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Justin Jungé; Configuration asymmetries in visual search. Journal of Vision 2008;8(6):378. doi: https://doi.org/10.1167/8.6.378.
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© ARVO (1962-2015); The Authors (2016-present)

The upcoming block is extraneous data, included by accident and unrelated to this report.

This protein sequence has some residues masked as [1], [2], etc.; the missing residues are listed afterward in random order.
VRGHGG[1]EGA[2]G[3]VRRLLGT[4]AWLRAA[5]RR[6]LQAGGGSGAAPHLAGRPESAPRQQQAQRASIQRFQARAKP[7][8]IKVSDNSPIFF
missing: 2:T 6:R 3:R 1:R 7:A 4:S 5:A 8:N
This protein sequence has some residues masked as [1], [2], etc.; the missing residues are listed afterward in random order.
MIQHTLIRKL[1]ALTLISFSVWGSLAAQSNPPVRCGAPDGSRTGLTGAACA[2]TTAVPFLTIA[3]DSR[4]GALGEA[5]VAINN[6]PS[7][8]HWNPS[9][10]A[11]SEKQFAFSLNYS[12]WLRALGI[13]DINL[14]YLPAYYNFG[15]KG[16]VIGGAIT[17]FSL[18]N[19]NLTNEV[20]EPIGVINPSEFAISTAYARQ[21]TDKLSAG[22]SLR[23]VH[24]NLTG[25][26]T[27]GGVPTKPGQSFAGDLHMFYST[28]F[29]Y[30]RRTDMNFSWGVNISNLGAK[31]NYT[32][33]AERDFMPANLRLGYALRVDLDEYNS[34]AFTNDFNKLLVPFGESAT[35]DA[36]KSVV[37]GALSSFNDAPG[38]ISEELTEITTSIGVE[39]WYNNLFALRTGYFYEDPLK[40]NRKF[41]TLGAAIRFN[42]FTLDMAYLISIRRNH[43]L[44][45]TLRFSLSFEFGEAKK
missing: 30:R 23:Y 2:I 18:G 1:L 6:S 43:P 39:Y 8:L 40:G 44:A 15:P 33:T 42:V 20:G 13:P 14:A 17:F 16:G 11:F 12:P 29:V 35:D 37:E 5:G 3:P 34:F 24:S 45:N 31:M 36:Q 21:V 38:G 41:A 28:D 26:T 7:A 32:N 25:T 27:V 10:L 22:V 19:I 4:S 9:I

Several new experiments demonstrate robust effects of stimulus composition on search time, equating stimulus parts and connectedness. Observers were instructed to search for an oddball target in an array of distractors (identical to each other, and different than a target). Both targets and distractors were composite objects, made of two parts. For example, in one trial, each distractor is a black square sitting directly above the top of a white square, and the target is a white square above a black square. An array of such stimuli can be collectively rotated 90, 180, or 270 degrees, preserving an oddball target. Other example stimuli include variations on one simple shape attached to another. The results are clear: observers are much faster to locate targets when the composites are vertically oriented, and when composites are mirror symmetrical across a vertical axis. Composite stimuli produce a number of interesting effects, including an initial statistical impression of irregularity present or absent, even before an oddball can be localized. The observed effects of part-configuration go beyond symmetry and complexity. These findings are discussed as possible evidence for mid-level configuration detectors.
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